Open source offerings have enabled rapid prototyping, allowing robotics companies to quickly demonstrate what is possible. As companies move from demo to product the focus shifts from demonstrating capability to proving robustness, reliability, maintainability and the ability to deploy at scale. At this point there is a broader integration cost to consider when bringing together open source components to create a commercial solution.

Using open source components in production necessitates a team dedicated to integrating, testing, supporting and maintaining them. This is not a problem – particularly if these components are part of the company’s core offering, but this should be considered when weighing the true cost of open source.

It is not binary. There is no doubt that open source components such as ROS play a very important role in accelerating development and building deployed, commercial robotics applications. However, for development areas that are complex, require specialist knowledge and are not part of the core offering, open source does not always makes sense. What constitutes less than 10% of the offering can end up taking up to 50% of development time and resources to build in-house using open source components.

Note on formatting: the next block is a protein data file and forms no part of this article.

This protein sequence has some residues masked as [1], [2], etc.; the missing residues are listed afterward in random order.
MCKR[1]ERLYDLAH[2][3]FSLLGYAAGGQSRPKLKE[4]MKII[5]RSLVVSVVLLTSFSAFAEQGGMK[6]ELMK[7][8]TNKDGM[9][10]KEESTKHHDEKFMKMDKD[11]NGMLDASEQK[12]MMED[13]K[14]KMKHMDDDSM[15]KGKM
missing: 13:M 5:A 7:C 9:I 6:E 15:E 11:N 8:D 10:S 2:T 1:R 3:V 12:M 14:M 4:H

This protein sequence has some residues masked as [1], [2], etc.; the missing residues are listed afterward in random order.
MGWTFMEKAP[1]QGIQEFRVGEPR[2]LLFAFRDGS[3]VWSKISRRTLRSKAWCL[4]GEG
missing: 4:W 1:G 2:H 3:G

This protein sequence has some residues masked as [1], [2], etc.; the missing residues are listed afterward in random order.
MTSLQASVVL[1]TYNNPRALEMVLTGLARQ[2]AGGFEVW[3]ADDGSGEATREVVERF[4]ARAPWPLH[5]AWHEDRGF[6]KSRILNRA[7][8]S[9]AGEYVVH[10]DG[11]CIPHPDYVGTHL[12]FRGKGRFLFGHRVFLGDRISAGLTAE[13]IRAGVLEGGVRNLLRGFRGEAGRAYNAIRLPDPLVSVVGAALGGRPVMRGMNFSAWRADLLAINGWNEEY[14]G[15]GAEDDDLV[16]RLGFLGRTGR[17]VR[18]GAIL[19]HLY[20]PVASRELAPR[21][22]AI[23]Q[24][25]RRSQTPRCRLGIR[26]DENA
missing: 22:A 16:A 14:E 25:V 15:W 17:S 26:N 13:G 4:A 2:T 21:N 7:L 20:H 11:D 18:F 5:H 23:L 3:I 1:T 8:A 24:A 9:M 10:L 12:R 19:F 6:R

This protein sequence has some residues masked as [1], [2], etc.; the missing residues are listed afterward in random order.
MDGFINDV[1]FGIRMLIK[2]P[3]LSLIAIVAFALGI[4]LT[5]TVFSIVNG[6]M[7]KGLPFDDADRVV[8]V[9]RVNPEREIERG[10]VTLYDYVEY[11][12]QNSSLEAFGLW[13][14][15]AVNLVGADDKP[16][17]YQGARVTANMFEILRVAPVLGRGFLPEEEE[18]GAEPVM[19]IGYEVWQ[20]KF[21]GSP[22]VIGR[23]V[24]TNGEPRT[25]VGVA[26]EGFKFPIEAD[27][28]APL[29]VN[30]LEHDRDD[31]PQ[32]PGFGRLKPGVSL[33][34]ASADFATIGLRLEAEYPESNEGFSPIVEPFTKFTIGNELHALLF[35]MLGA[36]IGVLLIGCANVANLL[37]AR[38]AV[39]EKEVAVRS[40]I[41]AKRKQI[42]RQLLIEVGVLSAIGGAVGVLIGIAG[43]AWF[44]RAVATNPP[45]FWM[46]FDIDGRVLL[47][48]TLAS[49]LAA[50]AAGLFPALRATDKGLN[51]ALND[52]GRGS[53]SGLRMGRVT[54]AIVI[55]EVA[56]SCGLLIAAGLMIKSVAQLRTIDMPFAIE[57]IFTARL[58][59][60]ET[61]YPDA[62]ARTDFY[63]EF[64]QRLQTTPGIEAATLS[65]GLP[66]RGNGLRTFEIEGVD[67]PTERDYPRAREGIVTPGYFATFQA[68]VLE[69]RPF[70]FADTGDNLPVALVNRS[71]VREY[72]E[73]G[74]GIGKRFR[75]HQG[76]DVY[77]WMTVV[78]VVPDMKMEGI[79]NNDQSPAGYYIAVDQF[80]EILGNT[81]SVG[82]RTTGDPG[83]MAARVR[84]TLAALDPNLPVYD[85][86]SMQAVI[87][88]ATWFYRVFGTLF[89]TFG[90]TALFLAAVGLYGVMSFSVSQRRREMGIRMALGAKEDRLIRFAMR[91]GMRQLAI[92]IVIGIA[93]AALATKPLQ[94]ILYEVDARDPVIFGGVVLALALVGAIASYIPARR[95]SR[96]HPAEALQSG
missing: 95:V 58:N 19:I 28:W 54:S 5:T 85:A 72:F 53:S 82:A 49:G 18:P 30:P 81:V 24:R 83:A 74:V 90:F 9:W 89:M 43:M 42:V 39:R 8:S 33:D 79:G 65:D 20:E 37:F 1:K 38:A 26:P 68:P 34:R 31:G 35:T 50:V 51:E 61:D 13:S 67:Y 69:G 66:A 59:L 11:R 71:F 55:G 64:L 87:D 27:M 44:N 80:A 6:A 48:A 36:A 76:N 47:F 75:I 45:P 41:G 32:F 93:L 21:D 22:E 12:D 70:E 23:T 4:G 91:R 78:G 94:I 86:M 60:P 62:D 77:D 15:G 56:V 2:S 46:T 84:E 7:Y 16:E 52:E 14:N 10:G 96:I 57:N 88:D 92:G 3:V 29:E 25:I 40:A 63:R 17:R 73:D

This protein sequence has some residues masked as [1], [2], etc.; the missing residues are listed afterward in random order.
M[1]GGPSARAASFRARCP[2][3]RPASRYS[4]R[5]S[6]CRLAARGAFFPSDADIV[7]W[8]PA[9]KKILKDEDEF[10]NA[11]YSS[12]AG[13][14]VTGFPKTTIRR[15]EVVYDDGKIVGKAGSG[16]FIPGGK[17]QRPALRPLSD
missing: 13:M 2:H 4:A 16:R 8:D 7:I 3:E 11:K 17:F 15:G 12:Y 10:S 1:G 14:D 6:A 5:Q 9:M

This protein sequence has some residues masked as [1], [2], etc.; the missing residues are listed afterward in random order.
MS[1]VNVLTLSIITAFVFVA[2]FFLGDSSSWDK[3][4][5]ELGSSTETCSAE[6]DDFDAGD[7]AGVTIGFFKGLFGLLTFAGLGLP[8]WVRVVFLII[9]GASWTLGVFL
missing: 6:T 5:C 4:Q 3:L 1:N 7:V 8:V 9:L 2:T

At SLAMcore, we are dedicated to offering high quality spatial understanding with SLAM at its core. Our robust localization and mapping algorithms are accurate, computationally efficient, and yield high performance on low cost hardware. We look after your robots’ localization and mapping, providing support, frequent updates and new features. Crucially we are compatible with the open source components such as ROS1 and ROS2.

The future robotics landscape will be a hybrid between proprietary and open-source. Both are intrinsically linked and the success of this industry will rely on building an ecosystem of components that can be combined to produce strong robotics offerings.